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Exercise Research

Walking to Work Decreases Type 2 Risk Japanese researchers say that the duration of a walk to work is associated with a decreased risk of incidence of type 2 diabetes in Japanese men.

Study participants, who included 9,205 Japanese men aged 40 to 55 years, were free of type 2 diabetes at study entry. During the four-year follow-up period, 920 cases of type 2 were confirmed.

“After [being] adjusted for age, body mass index, daily alcohol consumption, smoking habits, parental history of diabetes, regular physical activity and fasting plasma glucose level, the odds ratio of type 2 diabetes were 1.00 for a walk of 10 minutes or less, 0.85 for a walk of 11 to 20 minutes and 0.72 for a walk of 20 minutes or more,” write the researchers.

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Exercise Called a Protector Against Coronary Artery Calcification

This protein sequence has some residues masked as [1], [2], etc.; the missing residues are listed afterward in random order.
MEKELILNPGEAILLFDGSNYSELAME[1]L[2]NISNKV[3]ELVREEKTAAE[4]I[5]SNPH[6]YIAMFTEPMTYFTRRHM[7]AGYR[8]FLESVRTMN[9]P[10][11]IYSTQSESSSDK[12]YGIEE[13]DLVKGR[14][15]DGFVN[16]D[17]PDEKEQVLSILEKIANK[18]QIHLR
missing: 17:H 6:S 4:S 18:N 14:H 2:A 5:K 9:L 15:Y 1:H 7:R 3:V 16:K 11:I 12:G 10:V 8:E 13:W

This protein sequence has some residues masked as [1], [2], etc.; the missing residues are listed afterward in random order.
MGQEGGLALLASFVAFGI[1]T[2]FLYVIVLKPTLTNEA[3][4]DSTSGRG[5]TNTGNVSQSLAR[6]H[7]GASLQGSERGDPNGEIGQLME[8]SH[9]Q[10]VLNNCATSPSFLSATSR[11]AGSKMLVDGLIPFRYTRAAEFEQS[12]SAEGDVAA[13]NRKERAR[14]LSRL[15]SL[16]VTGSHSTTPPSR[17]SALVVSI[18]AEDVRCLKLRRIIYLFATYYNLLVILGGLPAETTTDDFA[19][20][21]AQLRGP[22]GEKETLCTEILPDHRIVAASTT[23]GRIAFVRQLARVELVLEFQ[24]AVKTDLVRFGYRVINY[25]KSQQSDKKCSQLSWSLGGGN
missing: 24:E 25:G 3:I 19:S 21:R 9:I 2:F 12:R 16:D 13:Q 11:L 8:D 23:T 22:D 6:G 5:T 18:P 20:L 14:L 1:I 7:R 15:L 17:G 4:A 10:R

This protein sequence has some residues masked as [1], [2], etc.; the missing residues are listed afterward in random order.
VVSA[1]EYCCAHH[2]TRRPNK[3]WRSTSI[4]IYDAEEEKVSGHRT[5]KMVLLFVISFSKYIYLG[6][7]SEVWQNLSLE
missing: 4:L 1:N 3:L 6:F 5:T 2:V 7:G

According to researchers, physical activity may have a protective effect against coronary artery calcification. This finding, however, was found only in women with type 1 diabetes and was not found in men.

The reasons for the gender difference merit further investigation.

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U.S. and U.K. Kids Not Exercising

Fewer than half of prepubertal boys and only one-eighth of prepubertal girls achieve the current U.S. and U.K. guidelines for physical activity.

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Decreasing Basal During Workout Alleviates Hypos

Researchers say that discontinuing basal insulin during exercise is “an effective strategy for reducing hypoglycemia in children with type 1 diabetes.” They note, however, that the risk of high blood glucose may be increased.

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